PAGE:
Initial Verdict: The Huawei P60 Pro is one of the best cameraphones we’ve come across this year as we found in this quick review. Its camera performance is insanely impressive, showing off Huawei’s XMAGE tech, but the phone isn’t without its inherited quirks.
- Excellent camera performance
- Gorgeous and tough display
- Only 4G connectivity
- Polarizing design
After losing their DxOMark crown to former sub-brand Honor and their Magic5 Pro, Huawei is looking to climb back up to the top of the rankings with their new P60 Pro flagship. And if you know anything about Huawei you know that they’re not the sort of company to take anything lying down, so you can bet that they’re pulling out all the stops to retake that crown via their latest flagship.
The first thing you’ll notice is the ginormous camera module in the back, where the main camera has the largest module. While the design may be polarizing, it’s necessary for housing not just the large sensor but also the components needed for its variable aperture system.
Huawei always tries to do something unique with each flagship release as far as design goes. Instead of going for vegan leather like the Mate 50 Pro, the P60 Pro offers a unique, Pearl Texture Design that makes the phone shine like a pearl with the Rococo Pearl version.
If that’s too ostentatious for you, Huawei also offers the phone in several other more traditional color variants like our review unit in matte black. Like its previous flagships, the P60 Pro is IP68 rated, so you can take it swimming with you if you wanted to.
Just like its predecessor, the P60 Pro stands out with its quad-curve LTPO display that helps give it an illusion of a near-bezel-less design. Aside from having a 120hz adaptive refresh rate and 1440Hz high-frequency PWM dimming, it’s a true flagship display with its support for P3 wide color gamut and HDR10+ content.
Aside from being a gorgeous screen overall, it’s protected by Huawei’s Kunlun glass, the same glass that allowed the Mate 50 Pro to survive multiple drops on a tiled floor without damage to the screen.
The P60 Pro employs a triple rear camera setup, and it is a stacked one: the large one in the middle is a 48-megapixel RYYB camera that has OIS and a variable aperture system similar to the Mate 50 Pro. This allows the P60 Pro to switch from f/1.4 to f/4.0 aperture on the fly and lets you take creamy bokeh shots optically instead of relying on software trickery.
Accompanying the main camera is a 48-megapixel telephoto camera with OIS and 3.5x optical zoom (90mm focal length equivalent) and a bright f/2.1 aperture–the widest we’ve seen on a smartphone telephoto camera–and a 13-megapixel ultra-wide with an f/2.2 aperture. Selfies are taken care of by a 13-megapixel shooter.
Tying everything together is Huawei’s XMAGE imaging technology which serves as the replacement for their partnership with German brand Leica. It’s what gave the Mate 50 Pro its stellar imaging technology and it’s what makes the magic happen with the P60 Pro.
The main camera as expected shot incredibly detailed photos. This interior shot comes alive thanks to the low-light capabilities of the phone and the XMAGE tech, which really makes it easy to pull off shots like this.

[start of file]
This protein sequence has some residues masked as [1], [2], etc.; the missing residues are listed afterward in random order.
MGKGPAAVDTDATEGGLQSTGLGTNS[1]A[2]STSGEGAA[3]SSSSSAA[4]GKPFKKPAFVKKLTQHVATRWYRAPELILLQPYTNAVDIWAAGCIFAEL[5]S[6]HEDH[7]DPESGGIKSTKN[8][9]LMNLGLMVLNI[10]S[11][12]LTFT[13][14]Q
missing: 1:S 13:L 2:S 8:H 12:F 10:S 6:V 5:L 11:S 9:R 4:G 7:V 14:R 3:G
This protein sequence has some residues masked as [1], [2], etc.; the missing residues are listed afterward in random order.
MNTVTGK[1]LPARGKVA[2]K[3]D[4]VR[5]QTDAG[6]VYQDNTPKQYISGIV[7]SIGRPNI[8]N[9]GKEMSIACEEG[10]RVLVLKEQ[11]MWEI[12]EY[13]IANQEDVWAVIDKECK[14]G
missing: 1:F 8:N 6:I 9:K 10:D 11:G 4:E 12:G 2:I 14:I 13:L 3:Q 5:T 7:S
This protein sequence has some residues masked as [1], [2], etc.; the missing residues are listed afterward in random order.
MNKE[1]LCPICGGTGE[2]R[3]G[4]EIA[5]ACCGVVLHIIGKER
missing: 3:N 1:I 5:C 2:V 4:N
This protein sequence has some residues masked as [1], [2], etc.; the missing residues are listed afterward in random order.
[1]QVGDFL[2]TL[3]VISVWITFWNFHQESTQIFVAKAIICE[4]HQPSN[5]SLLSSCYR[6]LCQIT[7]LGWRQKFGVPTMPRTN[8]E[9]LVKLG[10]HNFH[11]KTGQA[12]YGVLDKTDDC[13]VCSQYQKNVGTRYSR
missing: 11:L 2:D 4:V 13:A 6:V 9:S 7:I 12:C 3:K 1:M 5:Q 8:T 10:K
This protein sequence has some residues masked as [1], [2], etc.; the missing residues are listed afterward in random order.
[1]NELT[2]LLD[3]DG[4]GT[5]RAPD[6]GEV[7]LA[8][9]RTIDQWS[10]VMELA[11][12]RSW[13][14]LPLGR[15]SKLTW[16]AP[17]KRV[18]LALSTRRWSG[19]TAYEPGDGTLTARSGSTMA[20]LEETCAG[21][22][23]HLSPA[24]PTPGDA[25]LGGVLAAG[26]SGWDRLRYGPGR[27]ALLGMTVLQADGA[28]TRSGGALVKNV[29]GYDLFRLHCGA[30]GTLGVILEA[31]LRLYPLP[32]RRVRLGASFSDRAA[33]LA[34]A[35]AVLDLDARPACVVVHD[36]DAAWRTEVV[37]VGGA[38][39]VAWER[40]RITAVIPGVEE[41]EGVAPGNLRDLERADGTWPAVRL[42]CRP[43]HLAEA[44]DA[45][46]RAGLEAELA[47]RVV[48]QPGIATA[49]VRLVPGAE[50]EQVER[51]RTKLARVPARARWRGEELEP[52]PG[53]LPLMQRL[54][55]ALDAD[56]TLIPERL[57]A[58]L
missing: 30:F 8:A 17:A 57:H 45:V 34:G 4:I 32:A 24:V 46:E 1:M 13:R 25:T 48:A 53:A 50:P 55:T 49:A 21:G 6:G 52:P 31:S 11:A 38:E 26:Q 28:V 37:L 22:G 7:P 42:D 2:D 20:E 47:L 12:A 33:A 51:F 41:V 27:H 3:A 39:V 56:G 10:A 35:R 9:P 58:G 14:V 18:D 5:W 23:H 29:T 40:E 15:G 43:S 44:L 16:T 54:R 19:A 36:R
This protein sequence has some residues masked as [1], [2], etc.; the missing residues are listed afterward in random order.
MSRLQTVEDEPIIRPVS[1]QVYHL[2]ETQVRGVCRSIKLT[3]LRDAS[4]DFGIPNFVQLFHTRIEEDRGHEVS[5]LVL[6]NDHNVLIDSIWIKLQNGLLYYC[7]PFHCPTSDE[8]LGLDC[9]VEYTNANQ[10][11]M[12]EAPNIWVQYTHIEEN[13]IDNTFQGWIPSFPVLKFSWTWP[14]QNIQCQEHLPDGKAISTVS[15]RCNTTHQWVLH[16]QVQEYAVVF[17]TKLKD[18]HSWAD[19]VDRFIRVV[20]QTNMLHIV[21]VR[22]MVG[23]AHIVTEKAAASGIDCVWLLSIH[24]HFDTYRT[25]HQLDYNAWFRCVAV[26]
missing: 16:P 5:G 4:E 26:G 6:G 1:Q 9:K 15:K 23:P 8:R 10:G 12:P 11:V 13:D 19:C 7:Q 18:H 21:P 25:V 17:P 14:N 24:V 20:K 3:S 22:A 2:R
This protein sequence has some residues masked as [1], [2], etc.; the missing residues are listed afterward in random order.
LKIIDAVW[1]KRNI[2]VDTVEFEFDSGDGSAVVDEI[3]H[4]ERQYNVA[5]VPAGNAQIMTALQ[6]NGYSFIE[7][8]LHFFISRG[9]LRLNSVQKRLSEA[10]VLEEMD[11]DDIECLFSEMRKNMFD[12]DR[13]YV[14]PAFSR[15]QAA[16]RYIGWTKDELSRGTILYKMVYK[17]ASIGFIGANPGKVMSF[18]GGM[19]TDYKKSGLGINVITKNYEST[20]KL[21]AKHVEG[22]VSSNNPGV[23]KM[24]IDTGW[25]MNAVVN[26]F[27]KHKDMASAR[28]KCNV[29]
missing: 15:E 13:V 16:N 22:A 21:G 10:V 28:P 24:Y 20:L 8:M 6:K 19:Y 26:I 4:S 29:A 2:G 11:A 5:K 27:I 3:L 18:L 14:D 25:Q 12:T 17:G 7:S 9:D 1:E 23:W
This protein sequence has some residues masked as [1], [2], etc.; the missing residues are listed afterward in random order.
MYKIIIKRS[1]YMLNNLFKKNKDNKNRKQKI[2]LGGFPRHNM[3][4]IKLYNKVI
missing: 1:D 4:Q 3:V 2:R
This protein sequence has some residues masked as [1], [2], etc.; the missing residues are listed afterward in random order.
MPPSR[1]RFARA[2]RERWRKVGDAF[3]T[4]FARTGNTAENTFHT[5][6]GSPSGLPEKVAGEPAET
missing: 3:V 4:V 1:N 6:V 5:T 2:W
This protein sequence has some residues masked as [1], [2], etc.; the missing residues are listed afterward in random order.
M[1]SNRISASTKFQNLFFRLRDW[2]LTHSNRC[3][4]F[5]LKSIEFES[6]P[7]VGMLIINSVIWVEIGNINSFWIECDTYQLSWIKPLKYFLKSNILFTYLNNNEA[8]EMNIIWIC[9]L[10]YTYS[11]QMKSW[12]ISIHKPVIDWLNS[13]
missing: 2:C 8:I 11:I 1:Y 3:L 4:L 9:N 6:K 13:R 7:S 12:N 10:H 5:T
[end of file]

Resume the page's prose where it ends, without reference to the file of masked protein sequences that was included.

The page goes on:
Huawei knows how to pull off convincing low-light images without looking fake or overprocessed, and the P60 Pro continues that tradition with arguably one of the best Night Mode settings we’ve seen on a phone.
While it’s debatable that you’d ever need that 100x digital zoom (you don’t), the 3.5x optical zoom doubles as a macro camera that allows you to pull off great macro shots.
This is just a sample of the photos we took with the phone. Make sure to watch out for our full review to see the full potential of the P60 Pro’s cameras.
Like the Mate 50 Pro, the P60 Pro uses a 4G-only version of the Snapdragon 8+ Gen 1. Huawei still faces trade restrictions from the US, which is why the P60 Pro still does not have access to 5G. The P60 Pro comes in 256GB and 512GB variants, though we’re not sure yet which one is arriving in the Philippines.
While it’s limited to 4G, the P60 Pro does have the ability to send and receive text messages via Beidou satellite, even without a ground signal. Unfortunately, this feature is limited to China and we have no idea when it’ll be made available to global markets.
There’s also the lack of access to Google services, though Huawei has addressed this with the integration of GBox into App Gallery. Huawei’s made some great strides in terms of software, and has for the most part made getting apps for the platform incredibly easy.
You do get a 4815mAh battery with the P60 Pro, which should last you a day before needing to top it up. Speaking of the latter, the P60 Pro supports 88w wired charging and 50w wireless charging.
Despite some of its setbacks, the Huawei P60 Pro might just take the DxOMark crown away from HONOR but we’ll have to see it in our full review.
Huawei P60 Pro Price
In China, the P60 Pro starts at RMB 6,988, or around Php 55.4k for the 256GB model. Take note that’s a direct conversion and local prices may vary once the phone is released in the country.